The biggest benefactor of the Horizon restructuring would be AmeriHealth, Johnston said, a company that has been in a financial tailspin over the last few years. Cooper Health System, whose board is chaired by a prominent New Jersey Democrat, George Norcross, owns a 20 percent stake in AmeriHealth.
“It reeks of crony capitalism and it’s really disturbing that any legislator would introduce a bill that is so detrimental to one corporation at the benefit of another,” Johnston said.
“Honestly, what the hell are their complaints about Horizon Blue Cross Blue Shield?” he added. “Nobody else is providing health care in the federal marketplace established by the Affordable Care Act.”
Vitale’s bill does not mention Horizon specifically, only a “health services corporation.” Horizon is the only one in the state.
The legislation would order Horizon to perform “a charitable mission” and it would reduce the company’s ability to appoint 11 directors on its 15-member board. Instead, the company would be able to appoint eight, and three would be elected by its subscribers.
The plan also calls for a new public hearing process — to be designed and implemented by the commissioner of Banking and Insurance — meant to review Horizon’s finances annually and judge whether it kept an “efficient” surplus in the previous year.
If the Department of Banking and Insurance found that Horizon’s surplus was inefficient in a given year, the company would have 90 days to justify why the reserves were not inefficient or submit a plan to spend down what the state determined to be the excess amount.
Horizon would be allowed to spend that excess on “expanding access to affordable, quality health care for underserved individuals; responding to emerging health care issues in New Jersey; and promoting fundamental improvements in the health status of all New Jersey residents, including but not limited to substance use disorder treatment and prevention, behavioral healthcare, maternal, child and chronic health services, cancer screening, research and treatment, and improving veterans’ access to health care.”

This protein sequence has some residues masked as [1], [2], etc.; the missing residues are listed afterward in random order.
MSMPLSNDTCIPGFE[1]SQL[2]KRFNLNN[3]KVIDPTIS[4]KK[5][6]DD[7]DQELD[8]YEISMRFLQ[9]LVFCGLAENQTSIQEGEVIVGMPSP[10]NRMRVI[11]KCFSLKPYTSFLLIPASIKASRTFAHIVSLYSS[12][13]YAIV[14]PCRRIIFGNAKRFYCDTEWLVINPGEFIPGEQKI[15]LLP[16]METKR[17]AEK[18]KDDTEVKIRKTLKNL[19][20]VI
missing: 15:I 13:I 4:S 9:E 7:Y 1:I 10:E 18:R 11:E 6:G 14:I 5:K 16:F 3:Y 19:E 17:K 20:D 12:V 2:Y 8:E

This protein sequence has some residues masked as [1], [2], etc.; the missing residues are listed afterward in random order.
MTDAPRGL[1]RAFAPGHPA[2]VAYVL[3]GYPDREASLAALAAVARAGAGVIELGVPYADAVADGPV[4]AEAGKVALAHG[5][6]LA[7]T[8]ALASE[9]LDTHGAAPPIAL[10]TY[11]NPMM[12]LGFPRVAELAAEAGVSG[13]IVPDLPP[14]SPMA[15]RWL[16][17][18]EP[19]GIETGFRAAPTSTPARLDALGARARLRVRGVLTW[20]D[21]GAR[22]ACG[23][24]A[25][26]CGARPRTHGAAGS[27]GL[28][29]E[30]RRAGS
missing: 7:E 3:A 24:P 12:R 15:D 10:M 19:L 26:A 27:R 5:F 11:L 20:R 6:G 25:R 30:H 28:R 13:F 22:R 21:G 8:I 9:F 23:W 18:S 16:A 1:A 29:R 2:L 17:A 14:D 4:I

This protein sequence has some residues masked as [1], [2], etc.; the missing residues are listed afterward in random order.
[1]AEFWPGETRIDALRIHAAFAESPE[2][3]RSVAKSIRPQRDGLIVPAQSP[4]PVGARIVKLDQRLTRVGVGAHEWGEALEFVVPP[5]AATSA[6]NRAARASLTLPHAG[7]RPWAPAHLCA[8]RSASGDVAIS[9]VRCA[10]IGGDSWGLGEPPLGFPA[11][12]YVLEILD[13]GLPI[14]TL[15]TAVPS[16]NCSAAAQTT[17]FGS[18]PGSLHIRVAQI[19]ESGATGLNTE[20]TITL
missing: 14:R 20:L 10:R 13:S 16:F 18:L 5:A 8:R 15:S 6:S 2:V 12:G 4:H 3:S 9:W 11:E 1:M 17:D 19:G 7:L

That would be in line with Christie’s proposal, since the governor has called for the roughly $300 million he would raid from the company to be spent on drug addiction treatment. Christie’s draft legislation, however, does not include a public hearing process. The Blue Cross Blue Shield Association requires Horizon to keep reserves worth at least 550 percent what’s needed to pay all its claims. Christie’s plan is to take any funds above that threshold automatically.
Under Vitale’s bill, to meet its statutorily mandated charitable mission, Horizon would have to “fulfill its obligation as an insurer of last resort in this state.”
That’s a term of art and essentially the thrust is to compel Horizon to cover people who could not otherwise afford health care. The company operated as New Jersey’s insurer of last resort for many years, but it nearly went bankrupt in 1992, and the law was changed. When it was last an insurer of last resort, Horizon would get subsidies from competitors and tax breaks from the state that would not be afforded to it again under Vitale’s bill. Under state law, charities and benevolent institutions are typically tax-exempt, and in 2016, Horizon paid more than $200 million in state taxes.
The legislation, as part of the charitable mission requirement, would also direct Horizon to “provide affordable and accessible health insurance to subscribers; assist and support public and private health care initiatives for individuals without health insurance; promote the integration of the health care system that meets the health care needs of the residents of the state of New Jersey; and recognize an ongoing responsibility to contribute to fundamental improvements in the overall health status of all New Jersey residents.”
The bill would take effect February 2018, except for a provision that would kick in right away and require DOBI to publish Horizon’s annual financial statement online. Christie’s plan called for Horizon executives to post their compensation online, and those numbers are included on the financial statement.
Reached for comment Friday evening, Vitale said he was working on amendments to his plan.
But the whole effort could be shipwrecked in the state Assembly, where Speaker Vincent Prieto has said bluntly that lawmakers will not consider any Horizon proposal before the budget break. After the break, Prieto added, the Assembly would only consider plans that apply more widely to nonprofits, and not just Horizon.
Update (9:15 p.m.): This story has been updated with comments from Horizon and Doug Johnston of Hands Off Healthcare NJ.